More Views and Foreign Keys

Last post noted the performance impact that foreign key constraints can have when querying views, allowing Oracle to avoid accessing tables not required by the query. When dealing with large tables and bulk data operations the enforcement of foreign keys can impose such a performance penalty that it’s simply not feasible to have them. What should we do then if the optimiser can utilise them to arrive at better performing execution plans?

Constraints in Oracle can exist in a “no validate” state, meaning that the constraint exists but Oracle has not checked the existing data to see if it satisfies the constraint. If the constraint is enabled then any future data changes are required to satisfy the constraint.

Using our previous scenario, with 2 data tables, 5 reference type tables and a view superimposed over the top of them, let’s see what happens when we play with the foreign keys. First we see what the execution plan of run our query is like with the constraints in a NOVALIDATE state (using an 11.2.0.3 database):

SQL>ALTER TABLE parent_table
  2     ADD CONSTRAINT parent_table_fk
  3     FOREIGN KEY (fk_1_id)
  4     REFERENCES fk_1 (fk_1_id)
  5     ENABLE NOVALIDATE
  6  /

Table altered.

SQL>ALTER TABLE parent_table
  2     ADD CONSTRAINT parent_table_fk
  3     FOREIGN KEY (fk_2_id)
  4     REFERENCES fk_2 (fk_2_id)
  5     ENABLE NOVALIDATE
  6  /

Table altered.

SQL>ALTER TABLE parent_table
  2     ADD CONSTRAINT parent_table_fk
  3     FOREIGN KEY (fk_3_id)
  4     REFERENCES fk_3 (fk_3_id)
  5     ENABLE NOVALIDATE
  6  /

Table altered.

SQL>ALTER TABLE child_table
  2     ADD CONSTRAINT child_table_fk1
  3     FOREIGN KEY (parent_id)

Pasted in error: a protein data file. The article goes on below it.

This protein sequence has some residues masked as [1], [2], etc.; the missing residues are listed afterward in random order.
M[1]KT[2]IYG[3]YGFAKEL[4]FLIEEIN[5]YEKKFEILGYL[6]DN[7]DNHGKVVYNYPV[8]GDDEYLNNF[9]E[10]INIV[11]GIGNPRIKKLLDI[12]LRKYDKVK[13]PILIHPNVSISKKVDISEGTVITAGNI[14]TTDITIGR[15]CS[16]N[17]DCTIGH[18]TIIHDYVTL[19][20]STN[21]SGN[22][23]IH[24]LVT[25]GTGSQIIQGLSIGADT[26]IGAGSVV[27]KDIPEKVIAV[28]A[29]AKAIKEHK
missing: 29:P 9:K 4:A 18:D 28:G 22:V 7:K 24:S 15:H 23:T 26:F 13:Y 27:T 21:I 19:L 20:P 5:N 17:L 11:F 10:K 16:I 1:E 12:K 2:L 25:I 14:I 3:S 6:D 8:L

4     REFERENCES parent_table (id)
  5     ENABLE NOVALIDATE
  6  /

Table altered.

SQL>ALTER TABLE child_table
  2     ADD CONSTRAINT child_table_fk2
  3     FOREIGN KEY (fk_4_id)
  4     REFERENCES fk_4 (fk_4_id)
  5     ENABLE NOVALIDATE
  6  /

Table altered.

SQL>ALTER TABLE child_table
  2     ADD CONSTRAINT child_table_fk3
  3     FOREIGN KEY (fk_5_id)
  4     REFERENCES fk_5 (fk_5_id)
  5     ENABLE NOVALIDATE
  6  /

Table altered.

SQL>SET AUTOTRACE TRACEONLY

SQL>SELECT child_id
  2  ,      val_2
  3  FROM   parent_child
  4  WHERE  parent_id = 1
  5  /

100 rows selected.


Execution Plan
----------------------------------------------------------
Plan hash value: 1074497947

-----------------------------------------------------------------------------------------------------
| Id  | Operation                         | Name            | Rows  | Bytes | Cost (%CPU)| Time     |
-----------------------------------------------------------------------------------------------------
|   0 | SELECT STATEMENT                  |                 |   100 |  4300 |     3   (0)| 00:00:01 |
|   1 |  NESTED LOOPS                     |                 |   100 |  4300 |     3   (0)| 00:00:01 |
|   2 |   NESTED LOOPS                    |                 |   100 |  4000 |     3   (0)| 00:00:01 |
|   3 |    NESTED LOOPS                   |                 |   100 |  3700 |     3   (0)| 00:00:01 |
|   4 |     NESTED LOOPS                  |                 |     1 |    21 |     1   (0)| 00:00:01 |
|   5 |      NESTED LOOPS                 |                 |     1 |    18 |     1   (0)| 00:00:01 |
|   6 |       NESTED LOOPS                |                 |     1 |    15 |     1   (0)| 00:00:01 |
|   7 |        TABLE ACCESS BY INDEX ROWID| PARENT_TABLE    |     1 |    12 |     1   (0)| 00:00:01 |
|*  8 |         INDEX UNIQUE SCAN         | PARENT_TABLE_PK |     1 |       |     0   (0)| 00:00:01 |
|*  9 |        INDEX UNIQUE SCAN          | FK_3_PK         |    10 |    30 |     0   (0)| 00:00:01 |
|* 10 |       INDEX UNIQUE SCAN           | FK_2_PK         |    10 |    30 |     0   (0)| 00:00:01 |
|* 11 |      INDEX UNIQUE SCAN            | FK_1_PK         |    10 |    30 |     0   (0)| 00:00:01 |
|  12 |     TABLE ACCESS BY INDEX ROWID   | CHILD_TABLE     |   100 |  1600 |     2   (0)| 00:00:01 |
|* 13 |      INDEX RANGE SCAN             | CHILD_TABLE_IX1 |   100 |       |     1   (0)| 00:00:01 |
|* 14 |    INDEX UNIQUE SCAN              | FK_4_PK         |     1 |     3 |     0   (0)| 00:00:01 |
|* 15 |   INDEX UNIQUE SCAN               | FK_5_PK         |     1 |     3 |     0   (0)| 00:00:01 |
-----------------------------------------------------------------------------------------------------

Predicate Information (identified by operation id):
---------------------------------------------------

   8 - access("P"."ID"=1)
   9 - access("P"."FK_3_ID"="F3"."FK_3_ID")